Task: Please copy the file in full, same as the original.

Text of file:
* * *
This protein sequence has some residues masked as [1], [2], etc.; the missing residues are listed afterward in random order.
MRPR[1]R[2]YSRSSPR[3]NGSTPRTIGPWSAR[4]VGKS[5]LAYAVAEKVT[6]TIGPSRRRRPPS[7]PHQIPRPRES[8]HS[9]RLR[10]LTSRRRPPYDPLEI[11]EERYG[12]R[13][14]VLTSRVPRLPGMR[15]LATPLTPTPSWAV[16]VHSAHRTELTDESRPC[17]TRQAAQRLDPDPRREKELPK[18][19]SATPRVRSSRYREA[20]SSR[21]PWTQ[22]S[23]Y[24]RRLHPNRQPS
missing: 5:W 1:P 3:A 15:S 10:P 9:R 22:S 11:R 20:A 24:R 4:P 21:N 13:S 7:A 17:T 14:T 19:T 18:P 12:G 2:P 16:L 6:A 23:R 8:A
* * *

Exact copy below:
This protein sequence has some residues masked as [1], [2], etc.; the missing residues are listed afterward in random order.
MRPR[1]R[2]YSRSSPR[3]NGSTPRTIGPWSAR[4]VGKS[5]LAYAVAEKVT[6]TIGPSRRRRPPS[7]PHQIPRPRES[8]HS[9]RLR[10]LTSRRRPPYDPLEI[11]EERYG[12]R[13][14]VLTSRVPRLPGMR[15]LATPLTPTPSWAV[16]VHSAHRTELTDESRPC[17]TRQAAQRLDPDPRREKELPK[18][19]SATPRVRSSRYREA[20]SSR[21]PWTQ[22]S[23]Y[24]RRLHPNRQPS
missing: 5:W 1:P 3:A 15:S 10:P 9:R 22:S 11:R 20:A 24:R 4:P 21:N 13:S 7:A 17:T 14:T 19:T 18:P 12:G 2:P 16:L 6:A 23:R 8:A